11 October 2010

I am looking into the finish varnishing. Varnishing is a colourless coating that is often applied to a printed piece to either protect the substrate or enhance the design. Varnish can produce three finished - gloss, dull and satin - and while not strictly a varnish, UV coating can also be used to add decorative touches to designs. The varnish lockins in the printing ink under a protective coating to help prevent ink rubbing when the substrate is handled.

Varnishes can be applied in-line or 'wet'; which essentially means it is treated as an additional colour during the printing process.
1. A wet layer of varnish is applied onto a wet layer of ink and both are absorbed into the stock as they dry, which can reduce the visual impact of the varnish.
2. An off-line varnish is applied once the printing inks have dried, and therefore less is absorbed by the stock.

Varnish tends to work better on coated substrates, again because it is less absorbed by the stock.

there are a lot of different types are varnish used, and each fits a different design. Below is a list of what they are:

Gloss: Gloss varnish reflects back light and is generally used with photographs or other graphic elements in brochures, this is because it adds a sharpness and saturation to the images.

Matt (or dull): Matt is used typically with text heavy pages to diffuse light, it reduces the glare and so increases readability. It gives a non glossy, smooth finish to the printed page.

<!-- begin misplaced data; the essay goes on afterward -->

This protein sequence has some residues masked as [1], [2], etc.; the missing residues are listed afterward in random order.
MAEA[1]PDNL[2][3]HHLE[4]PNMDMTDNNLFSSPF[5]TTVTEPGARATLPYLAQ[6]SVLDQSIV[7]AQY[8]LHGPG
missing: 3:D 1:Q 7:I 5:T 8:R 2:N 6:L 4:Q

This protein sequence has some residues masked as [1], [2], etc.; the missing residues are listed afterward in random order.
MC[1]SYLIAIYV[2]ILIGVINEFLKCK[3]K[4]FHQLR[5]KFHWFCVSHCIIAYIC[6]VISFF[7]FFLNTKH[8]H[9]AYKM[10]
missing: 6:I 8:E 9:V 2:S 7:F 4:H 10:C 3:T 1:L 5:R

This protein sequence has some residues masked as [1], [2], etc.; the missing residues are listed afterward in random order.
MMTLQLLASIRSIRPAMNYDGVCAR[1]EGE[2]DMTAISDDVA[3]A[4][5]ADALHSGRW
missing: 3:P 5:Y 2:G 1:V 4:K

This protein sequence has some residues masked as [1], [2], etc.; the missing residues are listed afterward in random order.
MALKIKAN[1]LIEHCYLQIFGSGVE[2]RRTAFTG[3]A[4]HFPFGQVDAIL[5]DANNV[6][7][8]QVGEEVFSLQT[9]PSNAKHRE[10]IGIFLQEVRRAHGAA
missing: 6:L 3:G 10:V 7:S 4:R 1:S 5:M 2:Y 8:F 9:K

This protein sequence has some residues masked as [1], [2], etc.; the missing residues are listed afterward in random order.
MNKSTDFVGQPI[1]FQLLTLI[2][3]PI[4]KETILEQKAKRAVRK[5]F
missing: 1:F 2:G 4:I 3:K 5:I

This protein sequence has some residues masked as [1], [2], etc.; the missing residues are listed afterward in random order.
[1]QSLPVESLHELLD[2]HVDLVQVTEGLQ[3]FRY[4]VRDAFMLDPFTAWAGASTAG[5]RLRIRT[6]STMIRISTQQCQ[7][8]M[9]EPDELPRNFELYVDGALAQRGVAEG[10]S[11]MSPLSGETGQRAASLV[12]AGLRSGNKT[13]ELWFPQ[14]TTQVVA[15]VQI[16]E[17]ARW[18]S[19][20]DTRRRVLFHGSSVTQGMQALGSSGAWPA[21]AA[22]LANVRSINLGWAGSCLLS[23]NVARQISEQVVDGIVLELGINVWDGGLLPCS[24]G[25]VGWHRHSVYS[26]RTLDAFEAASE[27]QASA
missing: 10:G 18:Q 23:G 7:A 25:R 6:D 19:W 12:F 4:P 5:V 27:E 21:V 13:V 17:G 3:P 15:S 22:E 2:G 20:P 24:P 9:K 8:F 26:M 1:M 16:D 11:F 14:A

Satin (or silk): A satin varnish is a middle option between gloss and matt. It provides some highlights but is not as flat as matt finish.

Neutral: This is machine sealing application, of a basic, almost invisible coating, that seals the printing ink without affecting the appearance of the job. It is often used to accelerate the dying of fast turnaround print jobs (such as leaflets) on matt and satin papers, upon which inks dry more slowly.

UV Varnish: UV Varnish is a clear liquid that is applied like ink and cured instantly with ultraviolet light. It can provide either a gloss or matt coating. Increasingly, UV varnish is used as a spot covering to highlight a particular image because it provides more shine that varnish.

Full-bleed UV: The most common type of all-over UV coating, largely because it produces a very high gloss effect.

Spot UV: The varnish is applied to highlight discrete areas of a printed design, both visually and by imparting a different texture. The effect of spot UV can be maximised when it is applied over matt-laminated printing.

Textured spot UV: Textures can be created with spot UV varnish to provide an additional tactile quality to a print piece. Examples of textured spot UV varnish effects include sandpaper, leather, crocodile skin and raised.

Pearlescent: A varnish that subtly reflects myriad colours to give a luxurious effect.

Above: Textured Spot UV
Above: Spot UV Varnish Spot Gloss.

Above: Spot UV
Above: Spot UV